A Feldenkrais perspective on teaching and playing the cello
Here are a few examples of the many ways in which the Feldenkrais Method has informed and enriched my approach to helping cello students of all ages and aptitudes overcome the challenges they meet along their learning pathway.
Establish equilibrium throughout the body
Sitting to play a cello is not as straightforward as it might look. Balance, meaning an equilibrium which is mobile and responsive, is central to the Feldenkrais Method and crucial to playing the cello. A dynamic balance on our sit bones gives the spine a stable yet responsive foundation. In turn, a poised alignment of the spine allows the shoulder girdle to rest comfortably and move freely, liberating the arms. It can be a revelation to discover the true length and extraordinary mobility of our arms when we realise that they actually extend to our collar bones and free-floating shoulder blades. Exploring and establishing equilibrium from head to toe, fingertips to spine, can provide the conditions for releasing habitual tension patterns so that our muscles are free to respond to our intentions, and self expression can flow with effortless ease.
Shine the spotlight of conscious awareness
I express comments as questions: “Is your bow straight?” “What is your thumb doing?” This approach directs the student’s awareness to something they can improve and also hands them the responsibility for making the improvement. If an unwelcome habit is intractable I ask the student to exaggerate it deliberately. A Feldenkrais principle is: “if you know what you are doing you can do what you want.” Once a habit becomes conscious we open up other possibilities. Through guided exploration of viable and preferable alternatives we can learn by trial and error, discriminating subtle differences between more or less efficient options.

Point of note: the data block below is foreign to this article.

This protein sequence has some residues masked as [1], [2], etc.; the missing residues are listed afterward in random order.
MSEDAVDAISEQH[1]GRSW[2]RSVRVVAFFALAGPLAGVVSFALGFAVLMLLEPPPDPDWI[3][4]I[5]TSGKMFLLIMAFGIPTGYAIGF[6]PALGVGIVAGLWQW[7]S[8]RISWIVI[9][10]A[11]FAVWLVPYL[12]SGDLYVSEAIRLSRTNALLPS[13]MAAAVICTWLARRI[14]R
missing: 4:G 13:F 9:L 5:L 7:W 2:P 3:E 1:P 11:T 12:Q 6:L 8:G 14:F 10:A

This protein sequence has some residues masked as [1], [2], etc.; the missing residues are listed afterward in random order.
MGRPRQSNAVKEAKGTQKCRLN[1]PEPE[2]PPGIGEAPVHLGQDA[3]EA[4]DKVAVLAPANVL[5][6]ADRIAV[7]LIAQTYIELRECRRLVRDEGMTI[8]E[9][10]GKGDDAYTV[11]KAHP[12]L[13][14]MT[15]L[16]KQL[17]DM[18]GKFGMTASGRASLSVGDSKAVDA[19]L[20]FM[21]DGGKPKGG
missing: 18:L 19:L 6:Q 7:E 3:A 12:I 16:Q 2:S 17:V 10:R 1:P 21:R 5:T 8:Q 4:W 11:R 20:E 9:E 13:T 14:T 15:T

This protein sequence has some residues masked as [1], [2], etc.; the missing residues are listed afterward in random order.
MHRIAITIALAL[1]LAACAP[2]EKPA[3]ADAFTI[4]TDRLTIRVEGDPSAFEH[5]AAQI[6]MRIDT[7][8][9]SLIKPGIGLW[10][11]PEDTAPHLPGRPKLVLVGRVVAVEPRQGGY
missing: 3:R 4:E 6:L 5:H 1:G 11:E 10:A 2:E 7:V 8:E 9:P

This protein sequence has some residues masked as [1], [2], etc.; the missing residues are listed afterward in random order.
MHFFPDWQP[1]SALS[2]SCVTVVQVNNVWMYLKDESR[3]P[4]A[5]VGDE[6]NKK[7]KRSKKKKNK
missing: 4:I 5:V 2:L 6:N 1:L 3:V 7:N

Awaken curiosity and engagement
Our brains come alive when occupied with unfamiliar and intriguing stimulation. Games and tricks help students to have fun developing their technique, awakening their sensory experience of bones, joints, and complex coordination possibilities. Spontaneously invented exercises are intended to pique interest and engagement with the process, firing up new neural pathways in the brain.
Build skills gradually from small and manageable component parts
For beginners, coordinating the left hand with the bow (right hand) can be an overwhelming and discouraging challenge. I use a ‘hands separately’ approach to build that coordination gradually. When facing a new skill, I first establish each component, then combine them at a manageable rate. To promote effortless ease the learning process must be finely tailored to the student’s capacity and rate of learning.
Exploit the power of imagination and visualisation
I have found that transforming my image of my hands has the effect of transforming the way my hands function when I play. Similarly, we can transform our attitude to challenges by visualising ourselves sailing through them with effortless ease. Indeed, the pleasurable sensation of effortless ease can be used as a yardstick to assess whether a challenge or skill has been fully mastered.
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